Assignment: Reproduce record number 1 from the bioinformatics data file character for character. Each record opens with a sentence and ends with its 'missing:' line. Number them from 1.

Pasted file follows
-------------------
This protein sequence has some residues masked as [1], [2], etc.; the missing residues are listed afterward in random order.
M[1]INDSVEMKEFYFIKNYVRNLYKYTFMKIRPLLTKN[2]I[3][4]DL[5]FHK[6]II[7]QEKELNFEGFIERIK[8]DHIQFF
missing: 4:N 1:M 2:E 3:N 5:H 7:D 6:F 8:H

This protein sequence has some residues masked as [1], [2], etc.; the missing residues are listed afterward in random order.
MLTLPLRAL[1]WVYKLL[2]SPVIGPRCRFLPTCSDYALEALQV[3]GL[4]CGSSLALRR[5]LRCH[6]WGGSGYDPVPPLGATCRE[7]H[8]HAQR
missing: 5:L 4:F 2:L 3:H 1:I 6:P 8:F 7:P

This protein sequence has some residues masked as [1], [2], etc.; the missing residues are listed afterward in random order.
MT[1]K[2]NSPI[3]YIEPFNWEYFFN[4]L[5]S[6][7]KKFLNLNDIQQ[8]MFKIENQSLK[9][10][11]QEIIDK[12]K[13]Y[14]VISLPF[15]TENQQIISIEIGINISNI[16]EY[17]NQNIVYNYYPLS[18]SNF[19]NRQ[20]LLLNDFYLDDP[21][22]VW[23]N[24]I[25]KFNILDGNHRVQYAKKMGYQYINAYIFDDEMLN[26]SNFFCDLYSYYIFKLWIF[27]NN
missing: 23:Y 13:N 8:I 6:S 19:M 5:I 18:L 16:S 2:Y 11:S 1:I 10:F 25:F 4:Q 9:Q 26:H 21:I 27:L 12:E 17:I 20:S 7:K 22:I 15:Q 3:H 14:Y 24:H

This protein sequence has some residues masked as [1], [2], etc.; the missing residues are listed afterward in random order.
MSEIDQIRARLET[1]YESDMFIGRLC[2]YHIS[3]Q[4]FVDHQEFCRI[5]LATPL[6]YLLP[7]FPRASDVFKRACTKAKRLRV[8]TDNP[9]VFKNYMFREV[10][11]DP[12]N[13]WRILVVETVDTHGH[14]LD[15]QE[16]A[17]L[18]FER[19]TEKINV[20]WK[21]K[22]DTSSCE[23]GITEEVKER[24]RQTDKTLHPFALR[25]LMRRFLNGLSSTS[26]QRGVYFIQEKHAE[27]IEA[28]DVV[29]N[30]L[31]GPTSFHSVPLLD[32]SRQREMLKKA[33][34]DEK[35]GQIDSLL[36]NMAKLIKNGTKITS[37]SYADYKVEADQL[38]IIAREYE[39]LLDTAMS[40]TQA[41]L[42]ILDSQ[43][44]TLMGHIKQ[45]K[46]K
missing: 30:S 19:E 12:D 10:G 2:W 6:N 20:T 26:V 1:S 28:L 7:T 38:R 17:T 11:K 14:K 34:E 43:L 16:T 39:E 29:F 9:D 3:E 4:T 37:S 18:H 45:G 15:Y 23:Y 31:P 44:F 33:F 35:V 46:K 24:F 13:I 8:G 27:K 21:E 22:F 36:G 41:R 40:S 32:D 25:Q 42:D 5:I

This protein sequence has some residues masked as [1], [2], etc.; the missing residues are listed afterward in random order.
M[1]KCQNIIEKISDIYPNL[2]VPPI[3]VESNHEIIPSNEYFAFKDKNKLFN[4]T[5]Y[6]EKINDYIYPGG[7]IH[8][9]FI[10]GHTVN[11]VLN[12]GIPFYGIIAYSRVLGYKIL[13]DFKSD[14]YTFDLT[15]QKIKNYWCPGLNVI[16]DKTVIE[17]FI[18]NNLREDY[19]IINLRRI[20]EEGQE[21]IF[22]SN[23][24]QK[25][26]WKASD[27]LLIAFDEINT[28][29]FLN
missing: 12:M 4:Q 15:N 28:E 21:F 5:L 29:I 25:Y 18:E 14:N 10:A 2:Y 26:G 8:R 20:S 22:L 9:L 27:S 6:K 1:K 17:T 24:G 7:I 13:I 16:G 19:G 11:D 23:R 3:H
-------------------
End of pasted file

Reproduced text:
This protein sequence has some residues masked as [1], [2], etc.; the missing residues are listed afterward in random order.
M[1]INDSVEMKEFYFIKNYVRNLYKYTFMKIRPLLTKN[2]I[3][4]DL[5]FHK[6]II[7]QEKELNFEGFIERIK[8]DHIQFF
missing: 4:N 1:M 2:E 3:N 5:H 7:D 6:F 8:H